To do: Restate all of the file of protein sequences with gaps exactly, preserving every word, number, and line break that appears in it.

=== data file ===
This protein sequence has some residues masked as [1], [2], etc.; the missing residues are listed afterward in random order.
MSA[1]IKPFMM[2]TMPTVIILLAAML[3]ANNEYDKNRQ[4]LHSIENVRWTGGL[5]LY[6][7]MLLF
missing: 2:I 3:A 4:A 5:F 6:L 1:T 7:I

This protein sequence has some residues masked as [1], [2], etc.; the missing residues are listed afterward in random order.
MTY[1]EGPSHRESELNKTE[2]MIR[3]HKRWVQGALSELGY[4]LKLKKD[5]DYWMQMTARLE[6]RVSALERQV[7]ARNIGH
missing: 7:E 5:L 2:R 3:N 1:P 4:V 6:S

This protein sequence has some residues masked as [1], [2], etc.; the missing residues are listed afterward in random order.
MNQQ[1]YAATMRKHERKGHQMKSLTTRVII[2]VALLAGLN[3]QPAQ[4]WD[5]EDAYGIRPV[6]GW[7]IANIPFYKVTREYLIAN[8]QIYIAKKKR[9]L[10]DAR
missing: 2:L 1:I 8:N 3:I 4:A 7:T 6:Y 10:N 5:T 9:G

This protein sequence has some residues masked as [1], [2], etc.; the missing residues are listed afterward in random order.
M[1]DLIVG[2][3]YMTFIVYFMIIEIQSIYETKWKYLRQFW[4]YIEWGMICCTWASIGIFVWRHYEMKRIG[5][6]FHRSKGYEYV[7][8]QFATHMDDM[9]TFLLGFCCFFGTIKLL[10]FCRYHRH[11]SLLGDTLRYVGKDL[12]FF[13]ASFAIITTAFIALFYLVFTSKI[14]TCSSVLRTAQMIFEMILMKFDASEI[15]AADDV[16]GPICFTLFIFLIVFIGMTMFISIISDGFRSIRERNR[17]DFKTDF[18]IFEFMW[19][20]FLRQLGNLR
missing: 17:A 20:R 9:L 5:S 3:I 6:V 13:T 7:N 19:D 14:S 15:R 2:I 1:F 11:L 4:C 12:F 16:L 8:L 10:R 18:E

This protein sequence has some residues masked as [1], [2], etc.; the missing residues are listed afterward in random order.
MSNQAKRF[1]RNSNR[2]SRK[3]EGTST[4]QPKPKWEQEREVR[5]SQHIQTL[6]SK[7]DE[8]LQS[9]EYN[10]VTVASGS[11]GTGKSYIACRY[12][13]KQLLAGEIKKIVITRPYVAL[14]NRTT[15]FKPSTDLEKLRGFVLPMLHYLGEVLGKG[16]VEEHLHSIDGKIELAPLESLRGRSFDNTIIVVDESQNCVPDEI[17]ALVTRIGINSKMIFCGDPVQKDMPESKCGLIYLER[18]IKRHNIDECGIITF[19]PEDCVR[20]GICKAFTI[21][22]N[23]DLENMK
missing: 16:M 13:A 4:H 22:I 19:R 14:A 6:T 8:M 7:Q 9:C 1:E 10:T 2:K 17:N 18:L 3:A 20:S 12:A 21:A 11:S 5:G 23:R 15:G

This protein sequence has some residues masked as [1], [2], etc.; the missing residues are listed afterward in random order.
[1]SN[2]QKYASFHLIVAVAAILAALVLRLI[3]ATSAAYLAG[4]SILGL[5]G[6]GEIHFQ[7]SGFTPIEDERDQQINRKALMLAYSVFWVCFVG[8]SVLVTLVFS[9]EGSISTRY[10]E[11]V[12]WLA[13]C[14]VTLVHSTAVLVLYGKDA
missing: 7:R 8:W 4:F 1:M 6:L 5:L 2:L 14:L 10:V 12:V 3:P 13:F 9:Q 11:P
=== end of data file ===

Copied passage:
This protein sequence has some residues masked as [1], [2], etc.; the missing residues are listed afterward in random order.
MSA[1]IKPFMM[2]TMPTVIILLAAML[3]ANNEYDKNRQ[4]LHSIENVRWTGGL[5]LY[6][7]MLLF
missing: 2:I 3:A 4:A 5:F 6:L 1:T 7:I

This protein sequence has some residues masked as [1], [2], etc.; the missing residues are listed afterward in random order.
MTY[1]EGPSHRESELNKTE[2]MIR[3]HKRWVQGALSELGY[4]LKLKKD[5]DYWMQMTARLE[6]RVSALERQV[7]ARNIGH
missing: 7:E 5:L 2:R 3:N 1:P 4:V 6:S

This protein sequence has some residues masked as [1], [2], etc.; the missing residues are listed afterward in random order.
MNQQ[1]YAATMRKHERKGHQMKSLTTRVII[2]VALLAGLN[3]QPAQ[4]WD[5]EDAYGIRPV[6]GW[7]IANIPFYKVTREYLIAN[8]QIYIAKKKR[9]L[10]DAR
missing: 2:L 1:I 8:N 3:I 4:A 7:T 6:Y 10:N 5:T 9:G

This protein sequence has some residues masked as [1], [2], etc.; the missing residues are listed afterward in random order.
M[1]DLIVG[2][3]YMTFIVYFMIIEIQSIYETKWKYLRQFW[4]YIEWGMICCTWASIGIFVWRHYEMKRIG[5][6]FHRSKGYEYV[7][8]QFATHMDDM[9]TFLLGFCCFFGTIKLL[10]FCRYHRH[11]SLLGDTLRYVGKDL[12]FF[13]ASFAIITTAFIALFYLVFTSKI[14]TCSSVLRTAQMIFEMILMKFDASEI[15]AADDV[16]GPICFTLFIFLIVFIGMTMFISIISDGFRSIRERNR[17]DFKTDF[18]IFEFMW[19][20]FLRQLGNLR
missing: 17:A 20:R 9:L 5:S 3:I 6:V 13:T 7:N 19:D 14:S 15:R 2:I 1:F 11:L 4:C 12:F 16:L 8:L 10:R 18:E

This protein sequence has some residues masked as [1], [2], etc.; the missing residues are listed afterward in random order.
MSNQAKRF[1]RNSNR[2]SRK[3]EGTST[4]QPKPKWEQEREVR[5]SQHIQTL[6]SK[7]DE[8]LQS[9]EYN[10]VTVASGS[11]GTGKSYIACRY[12][13]KQLLAGEIKKIVITRPYVAL[14]NRTT[15]FKPSTDLEKLRGFVLPMLHYLGEVLGKG[16]VEEHLHSIDGKIELAPLESLRGRSFDNTIIVVDESQNCVPDEI[17]ALVTRIGINSKMIFCGDPVQKDMPESKCGLIYLER[18]IKRHNIDECGIITF[19]PEDCVR[20]GICKAFTI[21][22]N[23]DLENMK
missing: 16:M 13:A 4:H 22:I 19:R 14:A 6:T 8:M 7:Q 9:C 1:E 10:T 2:K 17:N 18:L 3:A 20:S 12:A 21:A 11:S 5:G 23:R 15:G

This protein sequence has some residues masked as [1], [2], etc.; the missing residues are listed afterward in random order.
[1]SN[2]QKYASFHLIVAVAAILAALVLRLI[3]ATSAAYLAG[4]SILGL[5]G[6]GEIHFQ[7]SGFTPIEDERDQQINRKALMLAYSVFWVCFVG[8]SVLVTLVFS[9]EGSISTRY[10]E[11]V[12]WLA[13]C[14]VTLVHSTAVLVLYGKDA
missing: 7:R 8:W 4:F 1:M 6:L 5:L 2:L 14:L 10:V 12:V 3:P 13:F 9:Q 11:P